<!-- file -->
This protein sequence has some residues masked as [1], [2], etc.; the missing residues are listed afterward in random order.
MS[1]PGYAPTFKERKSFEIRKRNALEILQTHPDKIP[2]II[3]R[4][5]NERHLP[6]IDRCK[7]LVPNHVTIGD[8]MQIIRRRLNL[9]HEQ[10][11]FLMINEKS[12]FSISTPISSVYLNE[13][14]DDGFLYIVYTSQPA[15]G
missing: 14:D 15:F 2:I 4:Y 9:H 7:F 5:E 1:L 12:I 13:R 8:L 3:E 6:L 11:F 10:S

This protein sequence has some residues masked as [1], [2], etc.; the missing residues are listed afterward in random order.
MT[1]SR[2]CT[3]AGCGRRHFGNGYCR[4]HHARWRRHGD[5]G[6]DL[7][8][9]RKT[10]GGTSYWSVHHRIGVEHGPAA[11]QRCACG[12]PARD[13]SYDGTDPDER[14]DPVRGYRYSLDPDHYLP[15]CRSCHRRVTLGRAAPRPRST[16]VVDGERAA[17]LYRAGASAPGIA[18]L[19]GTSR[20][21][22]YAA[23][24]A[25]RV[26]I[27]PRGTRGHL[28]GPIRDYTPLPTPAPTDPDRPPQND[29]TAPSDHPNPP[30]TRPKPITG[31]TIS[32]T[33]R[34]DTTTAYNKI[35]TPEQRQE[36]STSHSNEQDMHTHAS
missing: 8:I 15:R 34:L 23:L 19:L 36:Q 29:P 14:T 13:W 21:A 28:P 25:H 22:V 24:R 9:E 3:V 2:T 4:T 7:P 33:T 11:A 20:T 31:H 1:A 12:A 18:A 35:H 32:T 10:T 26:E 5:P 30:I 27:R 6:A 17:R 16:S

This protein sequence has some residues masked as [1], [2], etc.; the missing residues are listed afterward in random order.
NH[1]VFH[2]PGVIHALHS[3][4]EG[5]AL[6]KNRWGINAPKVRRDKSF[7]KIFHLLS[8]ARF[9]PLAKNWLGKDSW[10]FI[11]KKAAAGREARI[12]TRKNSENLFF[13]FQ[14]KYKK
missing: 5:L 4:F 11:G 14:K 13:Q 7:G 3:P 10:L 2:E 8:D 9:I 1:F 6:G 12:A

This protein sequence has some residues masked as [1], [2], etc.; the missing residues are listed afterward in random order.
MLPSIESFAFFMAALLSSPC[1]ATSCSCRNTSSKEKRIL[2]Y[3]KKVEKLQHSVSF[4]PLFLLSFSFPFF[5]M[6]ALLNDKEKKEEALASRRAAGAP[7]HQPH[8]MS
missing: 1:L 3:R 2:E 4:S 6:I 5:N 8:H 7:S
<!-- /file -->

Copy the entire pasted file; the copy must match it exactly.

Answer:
This protein sequence has some residues masked as [1], [2], etc.; the missing residues are listed afterward in random order.
MS[1]PGYAPTFKERKSFEIRKRNALEILQTHPDKIP[2]II[3]R[4][5]NERHLP[6]IDRCK[7]LVPNHVTIGD[8]MQIIRRRLNL[9]HEQ[10][11]FLMINEKS[12]FSISTPISSVYLNE[13][14]DDGFLYIVYTSQPA[15]G
missing: 14:D 15:F 2:I 4:Y 9:H 7:F 5:E 1:L 12:I 13:R 8:L 3:E 6:L 11:F 10:S

This protein sequence has some residues masked as [1], [2], etc.; the missing residues are listed afterward in random order.
MT[1]SR[2]CT[3]AGCGRRHFGNGYCR[4]HHARWRRHGD[5]G[6]DL[7][8][9]RKT[10]GGTSYWSVHHRIGVEHGPAA[11]QRCACG[12]PARD[13]SYDGTDPDER[14]DPVRGYRYSLDPDHYLP[15]CRSCHRRVTLGRAAPRPRST[16]VVDGERAA[17]LYRAGASAPGIA[18]L[19]GTSR[20][21][22]YAA[23][24]A[25]RV[26]I[27]PRGTRGHL[28]GPIRDYTPLPTPAPTDPDRPPQND[29]TAPSDHPNPP[30]TRPKPITG[31]TIS[32]T[33]R[34]DTTTAYNKI[35]TPEQRQE[36]STSHSNEQDMHTHAS
missing: 8:I 15:R 34:L 23:L 19:L 36:Q 29:P 14:T 13:W 21:A 28:P 25:H 22:V 24:R 9:E 3:V 2:T 4:T 7:P 33:T 11:A 20:T 31:H 1:A 12:A 18:A 35:H 32:T 10:T 26:E 5:P 30:I 27:R 6:A 17:R 16:S

This protein sequence has some residues masked as [1], [2], etc.; the missing residues are listed afterward in random order.
NH[1]VFH[2]PGVIHALHS[3][4]EG[5]AL[6]KNRWGINAPKVRRDKSF[7]KIFHLLS[8]ARF[9]PLAKNWLGKDSW[10]FI[11]KKAAAGREARI[12]TRKNSENLFF[13]FQ[14]KYKK
missing: 5:L 4:F 11:G 14:K 13:Q 7:G 3:P 10:L 2:E 8:D 9:I 1:F 6:G 12:A

This protein sequence has some residues masked as [1], [2], etc.; the missing residues are listed afterward in random order.
MLPSIESFAFFMAALLSSPC[1]ATSCSCRNTSSKEKRIL[2]Y[3]KKVEKLQHSVSF[4]PLFLLSFSFPFF[5]M[6]ALLNDKEKKEEALASRRAAGAP[7]HQPH[8]MS
missing: 1:L 3:R 2:E 4:S 6:I 5:N 8:H 7:S